Friday, September 27, 2013

(Mis)Education and Experience: Two examples grounded in the work of John Dewey

Recently, I've been re-reading John Dewey's seminal work Experience and Education.  It's not an easy read (though it's short), but it's a must-read for anyone who believes that education is about more than transmitting information.  The core of Dewey's argument is that all genuine learning comes about through experience; however, not all experience is equally educative.  He differentiates between educative experience, which expands a learners opportunities for learning and growth in the future; and miseducative experience, which stops or distorts future growth and learning.

I came across two cases this week that are great examples of each of these categories of experience.

First, the miseducative experience from the German school system.  There are 4 million muslims living in Germany, which has led German government and school officials to look for ways to integrate German-Muslims into communities, while still respecting their religious beliefs.  The most recent case has centered on required swimming lessons in German schools and has received a fair amount of international media attention.  At the heart of the buzz is a German court's ruling that Muslim girls must take part in co-educational swimming lessons as part of their educational experience, but will be allowed to wear burqinis.  There are two issues associated with the case--modesty and male-female interactions.  The modesty issue has largely been addressed through allowing Muslim girls to wear burqinis.  However, the plaintiff in the case, a Muslim teenage girl and her parents, claim that requiring her to participate in swim classes with other young men runs counter to their religious beliefs and practices.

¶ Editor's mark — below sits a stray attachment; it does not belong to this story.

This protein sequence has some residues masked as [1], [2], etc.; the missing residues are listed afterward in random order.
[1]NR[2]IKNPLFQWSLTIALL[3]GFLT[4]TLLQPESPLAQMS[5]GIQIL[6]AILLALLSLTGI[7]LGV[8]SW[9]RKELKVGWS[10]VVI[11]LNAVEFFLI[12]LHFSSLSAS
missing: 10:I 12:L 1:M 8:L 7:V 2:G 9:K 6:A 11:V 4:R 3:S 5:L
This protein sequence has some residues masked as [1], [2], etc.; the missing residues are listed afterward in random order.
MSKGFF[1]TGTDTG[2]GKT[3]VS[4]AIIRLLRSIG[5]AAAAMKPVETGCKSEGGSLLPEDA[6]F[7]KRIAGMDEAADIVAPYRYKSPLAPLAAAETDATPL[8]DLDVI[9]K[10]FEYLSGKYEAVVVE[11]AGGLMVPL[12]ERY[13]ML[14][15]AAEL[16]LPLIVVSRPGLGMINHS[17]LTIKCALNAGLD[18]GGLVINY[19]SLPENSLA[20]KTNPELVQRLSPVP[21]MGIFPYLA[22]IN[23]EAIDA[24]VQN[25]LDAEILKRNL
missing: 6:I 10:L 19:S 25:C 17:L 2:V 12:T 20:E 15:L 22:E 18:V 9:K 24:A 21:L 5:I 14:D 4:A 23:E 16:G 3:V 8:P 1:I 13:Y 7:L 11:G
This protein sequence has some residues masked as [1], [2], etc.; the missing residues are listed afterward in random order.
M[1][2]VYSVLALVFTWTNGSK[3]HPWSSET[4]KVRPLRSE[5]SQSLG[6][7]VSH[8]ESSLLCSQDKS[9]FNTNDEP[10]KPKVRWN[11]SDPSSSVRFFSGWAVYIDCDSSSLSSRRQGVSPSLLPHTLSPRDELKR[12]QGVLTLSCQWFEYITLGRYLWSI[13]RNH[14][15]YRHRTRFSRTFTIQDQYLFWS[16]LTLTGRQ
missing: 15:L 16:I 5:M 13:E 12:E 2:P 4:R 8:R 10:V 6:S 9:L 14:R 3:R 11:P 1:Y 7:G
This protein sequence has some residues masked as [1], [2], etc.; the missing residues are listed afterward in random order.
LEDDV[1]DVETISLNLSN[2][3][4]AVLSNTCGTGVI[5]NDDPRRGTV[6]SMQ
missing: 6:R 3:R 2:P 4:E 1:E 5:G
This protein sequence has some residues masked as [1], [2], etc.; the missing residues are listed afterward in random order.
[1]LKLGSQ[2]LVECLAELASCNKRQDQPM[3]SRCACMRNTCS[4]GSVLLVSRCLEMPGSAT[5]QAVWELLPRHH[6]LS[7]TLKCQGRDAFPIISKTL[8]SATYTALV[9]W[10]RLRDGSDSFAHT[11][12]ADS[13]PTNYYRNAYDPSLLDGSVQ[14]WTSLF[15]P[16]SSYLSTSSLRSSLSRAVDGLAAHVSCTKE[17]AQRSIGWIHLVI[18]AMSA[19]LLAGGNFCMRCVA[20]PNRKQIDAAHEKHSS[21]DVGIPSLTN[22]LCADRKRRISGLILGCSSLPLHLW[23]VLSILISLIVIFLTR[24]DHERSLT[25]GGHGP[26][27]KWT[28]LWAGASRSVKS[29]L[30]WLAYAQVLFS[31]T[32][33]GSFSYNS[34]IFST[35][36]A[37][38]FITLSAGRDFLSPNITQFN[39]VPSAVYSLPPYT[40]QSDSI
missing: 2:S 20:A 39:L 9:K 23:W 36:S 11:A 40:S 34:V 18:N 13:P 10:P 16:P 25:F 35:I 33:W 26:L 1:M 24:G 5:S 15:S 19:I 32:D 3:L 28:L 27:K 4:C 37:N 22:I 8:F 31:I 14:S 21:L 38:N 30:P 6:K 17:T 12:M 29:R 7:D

German schools clearly believe that swimming is a fundamental skill that all German students should master.  This seems sound and, at some level, the court's ruling makes sense.  If they were to grant exemptions to this requirement for particular students, they would be neglecting their obligation to educate all students.  However, this is faulty logic, and here's why.

The ultimate goal of educational experience is to facilitate and encourage future experience (see Dewey's definition of educative experience).  It's probably safe to assume that the basic swimming instruction German student's receive isn't enough to make them master swimmers.  Instead, it's purpose is to equip students with basic levels of competence and also encourage them to participate in recreational swimming outside of school.  It's a sound approach (and one educators apply in all sorts of other disciplines).  But, the German court's decision is likely to have the opposite effect.  By forcing Muslim girls to swim, they will ensure that these girls will swim for the few hours a week they are required (during the few months when they are in the class).  But, this forced participation is also likely to turn Muslim girls off to swimming in the future.  And, in that way, this will become a miseducative experience  because it is likely to inhibit these students' learning and growth as future swimmers.  In this case, the court has forgotten that the swimming lessons offered in schools are the means to an end.